The Tonatiúh and Electra Gutiérrez collection of maps and images of the Americas spans more than three centuries and includes
maps of North and South America, several world maps, and iconography of life, fauna and rituals in the Americas. It was assembled
by the Gutiérrezes as they researched the early history and exploration of the Americas.
Tonatiúh Gutiérrez, whose forename means "the sun" in Nahuatl, was the son of a high Mexican government official during the
heady pro-indigenous years of President Lázaro Cárdenas, when many Mexican children were given Aztec names. Electra López
Mompradé de Gutiérrez was the daughter of Spanish republicans exiled to Mexico in 1939. During his youth, Gutiérrez became
a skilled photographer and a medal-winning professional swimmer. He competed in several high-profile competitions including
the 1948 and 1952 Summer Olympics. Gutiérrez was considered flamboyant, charismatic, and an impressive individual who could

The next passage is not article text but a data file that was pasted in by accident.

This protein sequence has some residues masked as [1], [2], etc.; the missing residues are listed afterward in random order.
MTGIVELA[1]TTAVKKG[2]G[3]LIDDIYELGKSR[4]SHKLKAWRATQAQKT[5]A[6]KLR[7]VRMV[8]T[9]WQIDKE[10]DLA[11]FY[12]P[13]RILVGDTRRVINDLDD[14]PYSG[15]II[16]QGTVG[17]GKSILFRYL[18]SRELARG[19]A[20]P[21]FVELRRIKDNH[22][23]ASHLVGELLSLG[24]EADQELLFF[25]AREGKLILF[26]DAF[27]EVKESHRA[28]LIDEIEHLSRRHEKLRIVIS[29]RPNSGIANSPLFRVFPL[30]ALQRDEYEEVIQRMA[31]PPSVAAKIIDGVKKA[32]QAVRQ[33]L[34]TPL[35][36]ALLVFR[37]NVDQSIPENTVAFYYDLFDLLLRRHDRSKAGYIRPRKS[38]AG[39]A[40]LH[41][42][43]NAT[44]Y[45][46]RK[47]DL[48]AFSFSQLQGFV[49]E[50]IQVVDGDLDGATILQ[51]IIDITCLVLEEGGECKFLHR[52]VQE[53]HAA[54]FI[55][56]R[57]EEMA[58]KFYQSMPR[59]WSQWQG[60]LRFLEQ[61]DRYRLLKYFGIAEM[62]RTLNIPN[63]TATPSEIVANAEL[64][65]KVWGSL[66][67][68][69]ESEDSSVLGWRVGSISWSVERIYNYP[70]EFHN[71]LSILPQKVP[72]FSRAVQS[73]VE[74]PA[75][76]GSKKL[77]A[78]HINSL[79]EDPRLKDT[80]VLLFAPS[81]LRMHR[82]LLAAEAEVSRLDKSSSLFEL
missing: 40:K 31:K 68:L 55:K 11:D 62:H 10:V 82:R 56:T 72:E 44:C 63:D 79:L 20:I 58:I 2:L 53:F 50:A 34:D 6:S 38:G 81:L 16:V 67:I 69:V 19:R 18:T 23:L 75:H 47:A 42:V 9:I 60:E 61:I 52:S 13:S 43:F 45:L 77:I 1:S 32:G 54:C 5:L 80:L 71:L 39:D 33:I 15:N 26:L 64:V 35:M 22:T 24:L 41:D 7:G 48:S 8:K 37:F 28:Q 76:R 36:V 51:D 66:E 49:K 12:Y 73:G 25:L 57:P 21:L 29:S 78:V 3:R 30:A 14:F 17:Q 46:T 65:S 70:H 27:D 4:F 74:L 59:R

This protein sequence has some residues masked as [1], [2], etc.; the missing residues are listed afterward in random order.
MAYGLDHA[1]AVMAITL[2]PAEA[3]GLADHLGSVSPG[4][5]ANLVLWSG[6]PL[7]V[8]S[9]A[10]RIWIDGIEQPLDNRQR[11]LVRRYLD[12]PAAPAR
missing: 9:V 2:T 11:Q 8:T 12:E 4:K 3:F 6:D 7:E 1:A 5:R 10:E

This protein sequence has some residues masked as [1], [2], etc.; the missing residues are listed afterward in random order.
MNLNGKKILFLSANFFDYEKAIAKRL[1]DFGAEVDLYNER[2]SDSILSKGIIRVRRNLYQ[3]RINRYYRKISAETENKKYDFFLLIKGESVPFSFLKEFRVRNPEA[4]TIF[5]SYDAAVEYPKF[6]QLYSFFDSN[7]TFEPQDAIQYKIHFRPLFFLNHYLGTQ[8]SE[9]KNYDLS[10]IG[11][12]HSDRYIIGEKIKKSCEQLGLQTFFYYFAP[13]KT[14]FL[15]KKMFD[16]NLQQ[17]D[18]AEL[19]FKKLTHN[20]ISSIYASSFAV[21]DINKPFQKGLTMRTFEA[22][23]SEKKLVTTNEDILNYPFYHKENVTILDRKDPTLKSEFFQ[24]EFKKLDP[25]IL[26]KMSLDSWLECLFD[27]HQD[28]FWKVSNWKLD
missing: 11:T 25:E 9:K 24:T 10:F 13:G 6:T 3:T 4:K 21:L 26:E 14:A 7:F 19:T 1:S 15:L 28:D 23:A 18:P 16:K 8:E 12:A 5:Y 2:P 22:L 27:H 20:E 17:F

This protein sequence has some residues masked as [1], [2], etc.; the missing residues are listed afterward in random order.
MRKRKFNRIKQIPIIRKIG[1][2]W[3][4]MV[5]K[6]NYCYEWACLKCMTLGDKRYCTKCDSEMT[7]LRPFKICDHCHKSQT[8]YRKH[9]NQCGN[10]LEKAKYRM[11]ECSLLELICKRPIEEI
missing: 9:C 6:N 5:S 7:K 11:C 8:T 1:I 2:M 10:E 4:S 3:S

fill social gatherings with his passionate energy. He was a professor of economics at the Universidad Nacional Autónoma de
México (UNAM) and became a promoter of the popular arts. During the 1960s he was the director of expositions of the National
Tourist Council of Mexico, and in the 1970s served as the head of the Fideicomiso para el Fomento de las Artesanias (later
known as Fondo Nacional para el Fomento de Artesanias, FONART), an important state trust for the promotion of folk art. Mompradé,
as Gutiérrez, became an expert in pre-Columbian dance and dress and Mexican culture and history. The couple lived together
in the district of Coyoacán in Mexico City until Gutiérrez's death when shortly thereafter, Mompradé moved to Spain.